Seed exchange in Sudbury is also an idea exchange

With a ray of sunshine and temperatures above zero, gardening grows in our minds as snowbanks give way to warmth and hope.

The March 3 Seedy Sunday event saw a continuous flow of interested Sudburians visiting the Cavern at Science North.

“It was a huge success,” says Rachelle Rocha, one of the organizers. “We tried to keep a tally. Kids, adults, everyone, there was a real crush at the opening. I don’t think I be wrong to estimate we had over a thousand people during the course of the six hours.”

Seedy Sunday is a day when people come to swap, sell, buy, and trade seeds. Ideally, the focus is on preserving heritage varieties, but this can also include locally adapted varieties that have been seed-saved. Education is also important, so a speakers’ corner, book reading to children and vendors were all engaged in sharing information and encouragement.

Sharon Rempel organized the first “seedy” day at VanDusen Botanical Garden in Vancouver in 1990. Now. from Chilliwack, B.C. to Wolfville, N.S. and - depending on where you live Feb. 25 to May 25 - there are celebrations similar to this weekend’s Sudbury activity.

Several include seed swaps in their April 20th Earth Day celebrations. There are cities all over the country (locations can be found on the Seeds of Diversity website, In total, there are more than 150 Seedy Saturday and Seedy Sunday events annually.

”Our volunteer group has grown quite a bit and they are an essential ingredient in today’s achievement,” Rocha says.

Rocha was asked what was the primary ambition for 2024. “The focus of our event this year is to increase the skill and confidence of our community with respect to harnessing the tremendous advantages of our climate, growing seeds and saving seeds, which, over time, will become better adapted to our environment.

“During the past 100 years, our culture has prioritized a cheap, commodity-driven food chain and sacrificed much of the biodiversity of our food crops. The overall state of health and vitality has suffered.

"The Seedy Sudbury Committee members are hoping to reclaim a future filled with delicious, colourful, locally available fruits and vegetables, and flowers to feed our pollinators who ensure successful fruiting.”

At an afternoon seminar, Garth Wunsch and others spoke as elders. Wunsch has more than six decades of experience with seasons, soil and planting. His garden in Lively is an expression of what is possible. The organizers would like to boost more opportunities for interaction with elders next year.

Professor Emeritus Gerard Courtin was on site representing The Community Garden Network and more specifically, The Delki Dozzi Garden.

“I’ve been here in Sudbury five-plus decades and in 1971, Sudbury’s perspective on environmentalism changed. It is encouraging to see now so many new residents are interested in gardening and volunteering.”

Monica Reda was attending her first Seedy Sunday. “I’ve always had pots with flowers on balconies, but now I have a home – about half an acre – and there was an established garden on the property. That was one of the features I was looking for when shopping,” says the now-retired Reda.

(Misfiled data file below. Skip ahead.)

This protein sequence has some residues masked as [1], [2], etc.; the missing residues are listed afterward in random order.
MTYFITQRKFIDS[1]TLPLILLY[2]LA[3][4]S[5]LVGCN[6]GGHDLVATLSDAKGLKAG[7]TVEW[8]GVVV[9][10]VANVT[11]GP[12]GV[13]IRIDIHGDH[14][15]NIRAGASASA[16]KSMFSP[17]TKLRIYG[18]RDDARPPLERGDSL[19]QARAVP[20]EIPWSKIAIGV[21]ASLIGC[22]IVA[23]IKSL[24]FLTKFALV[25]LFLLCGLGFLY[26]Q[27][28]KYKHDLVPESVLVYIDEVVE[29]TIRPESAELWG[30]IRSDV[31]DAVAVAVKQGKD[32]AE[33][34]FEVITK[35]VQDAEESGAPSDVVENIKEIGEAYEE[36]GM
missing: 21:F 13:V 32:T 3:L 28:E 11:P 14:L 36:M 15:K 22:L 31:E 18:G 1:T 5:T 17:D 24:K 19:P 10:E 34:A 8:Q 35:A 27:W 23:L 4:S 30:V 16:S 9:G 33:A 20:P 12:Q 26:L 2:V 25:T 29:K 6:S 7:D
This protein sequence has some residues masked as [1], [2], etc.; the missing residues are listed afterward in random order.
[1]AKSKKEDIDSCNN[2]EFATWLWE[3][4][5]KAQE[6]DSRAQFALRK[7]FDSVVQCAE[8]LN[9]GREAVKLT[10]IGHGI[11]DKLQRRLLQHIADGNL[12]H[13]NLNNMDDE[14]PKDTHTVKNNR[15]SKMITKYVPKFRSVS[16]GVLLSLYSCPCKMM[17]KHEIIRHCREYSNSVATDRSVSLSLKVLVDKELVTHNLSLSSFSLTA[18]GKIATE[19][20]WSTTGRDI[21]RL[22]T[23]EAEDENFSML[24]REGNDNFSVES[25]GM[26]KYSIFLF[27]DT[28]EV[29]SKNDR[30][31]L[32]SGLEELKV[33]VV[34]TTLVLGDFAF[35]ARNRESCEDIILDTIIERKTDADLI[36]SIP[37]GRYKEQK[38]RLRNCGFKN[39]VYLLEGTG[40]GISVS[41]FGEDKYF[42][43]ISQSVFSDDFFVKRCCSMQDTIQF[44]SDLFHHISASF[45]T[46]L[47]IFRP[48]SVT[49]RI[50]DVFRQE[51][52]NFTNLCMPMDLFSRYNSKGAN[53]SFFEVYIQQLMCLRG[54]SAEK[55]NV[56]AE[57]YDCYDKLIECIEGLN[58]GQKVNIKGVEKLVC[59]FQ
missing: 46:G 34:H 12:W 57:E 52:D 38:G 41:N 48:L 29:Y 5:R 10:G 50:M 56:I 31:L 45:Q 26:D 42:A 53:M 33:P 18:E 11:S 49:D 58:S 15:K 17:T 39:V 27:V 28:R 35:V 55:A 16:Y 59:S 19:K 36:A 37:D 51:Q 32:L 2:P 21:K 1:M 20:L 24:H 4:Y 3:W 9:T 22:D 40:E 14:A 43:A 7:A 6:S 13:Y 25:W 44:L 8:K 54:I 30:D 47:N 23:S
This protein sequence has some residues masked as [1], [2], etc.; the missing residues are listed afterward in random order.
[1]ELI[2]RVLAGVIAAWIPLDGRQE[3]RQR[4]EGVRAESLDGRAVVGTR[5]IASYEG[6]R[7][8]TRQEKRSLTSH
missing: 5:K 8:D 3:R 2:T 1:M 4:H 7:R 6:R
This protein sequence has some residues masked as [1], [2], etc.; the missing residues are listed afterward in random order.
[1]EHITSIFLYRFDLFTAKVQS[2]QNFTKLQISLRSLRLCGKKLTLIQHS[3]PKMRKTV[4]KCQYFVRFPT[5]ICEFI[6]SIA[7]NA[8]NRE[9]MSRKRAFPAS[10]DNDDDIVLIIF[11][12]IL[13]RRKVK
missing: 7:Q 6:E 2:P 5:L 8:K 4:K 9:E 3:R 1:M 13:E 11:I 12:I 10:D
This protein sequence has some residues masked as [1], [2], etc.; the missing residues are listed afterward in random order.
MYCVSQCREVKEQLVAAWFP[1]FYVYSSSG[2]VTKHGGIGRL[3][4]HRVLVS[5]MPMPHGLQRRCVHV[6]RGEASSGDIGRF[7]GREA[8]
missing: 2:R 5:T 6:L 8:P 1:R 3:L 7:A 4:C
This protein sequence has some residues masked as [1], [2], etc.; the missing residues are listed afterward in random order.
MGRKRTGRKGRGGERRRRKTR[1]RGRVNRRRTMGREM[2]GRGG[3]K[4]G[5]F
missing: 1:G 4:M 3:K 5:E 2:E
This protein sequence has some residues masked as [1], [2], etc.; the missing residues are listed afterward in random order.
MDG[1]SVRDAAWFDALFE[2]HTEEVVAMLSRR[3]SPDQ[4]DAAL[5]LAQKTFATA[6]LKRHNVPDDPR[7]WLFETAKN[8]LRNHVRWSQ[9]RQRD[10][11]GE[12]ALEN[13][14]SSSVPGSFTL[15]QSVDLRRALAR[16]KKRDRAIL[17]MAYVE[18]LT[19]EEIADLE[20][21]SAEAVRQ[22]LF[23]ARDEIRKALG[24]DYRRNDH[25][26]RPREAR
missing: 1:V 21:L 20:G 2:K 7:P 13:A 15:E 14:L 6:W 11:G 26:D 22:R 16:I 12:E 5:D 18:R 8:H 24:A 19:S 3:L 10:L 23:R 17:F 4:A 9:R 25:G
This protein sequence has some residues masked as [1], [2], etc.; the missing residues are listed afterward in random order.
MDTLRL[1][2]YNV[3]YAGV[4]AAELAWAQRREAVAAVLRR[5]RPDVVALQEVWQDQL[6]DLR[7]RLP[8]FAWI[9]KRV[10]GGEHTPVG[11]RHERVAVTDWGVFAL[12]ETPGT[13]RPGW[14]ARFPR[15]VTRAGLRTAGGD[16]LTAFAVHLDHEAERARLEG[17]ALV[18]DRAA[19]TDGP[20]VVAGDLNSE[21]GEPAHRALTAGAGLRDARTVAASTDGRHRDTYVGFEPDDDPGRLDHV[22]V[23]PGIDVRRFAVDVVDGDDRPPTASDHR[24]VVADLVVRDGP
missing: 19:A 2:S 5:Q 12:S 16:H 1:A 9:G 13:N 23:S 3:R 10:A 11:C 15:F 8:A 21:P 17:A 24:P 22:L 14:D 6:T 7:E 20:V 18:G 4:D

“I’ve never attended a Seedy Sunday. My mum, Paula, is also a first-time visitor to Seedy Sunday. This activity is fascinating and exciting.”

“The flavour in heritage varieties is leaps and bounds beyond grocery store vegetables and fruit. Heirloom tomatoes are attractive to me,” says former Science North scientist Dan Chaput. “Yes, I am also a first-time attendee. This is terrific to see such a turnout.”

Bread is the staff of life, and Meredith Teller, baker and food artist, brought her sourdough to the event. It was a lightbulb moment for some as they thought about the grains that get milled and fermented to then become loaves.

Teller points out what she has on display: “This is nutrient-dense. Coated with toasted pumpkin, oats, flax, poppy, sunflower … it is an epiphany to some that bread is wheat seeds.”

“Harvesting locally is a growing interest,” observes April Lilley. Her talk on “Food, Tea and Medicine,” demonstrated wild collected species and their uses. Where to find them, when to harvest them and what to do with them next were questions from the audience.

“We were promoting milkweed in the Sudbury landscape last year,” says Prof. Dave Pearson. “This year I am here to talk about using Indigenous apple trees to promote family gardens, community gardens and food forests in northern communities.”

Rocha made a final point that will be of value to those who could not attend Sunday’s event. “We have already supplied the Mackenzie Street Main Branch and the Lively library with seeds.”

Seeds of Diversity Canada produced a book called “How to Save Seeds” and for $15 you can purchase it at Seasons Pharmacy and Culinaria.

The Local Journalism Initiative is made possible through funding from the federal government.

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Hugh Kruzel, Local Journalism Initiative Reporter, The Sudbury Star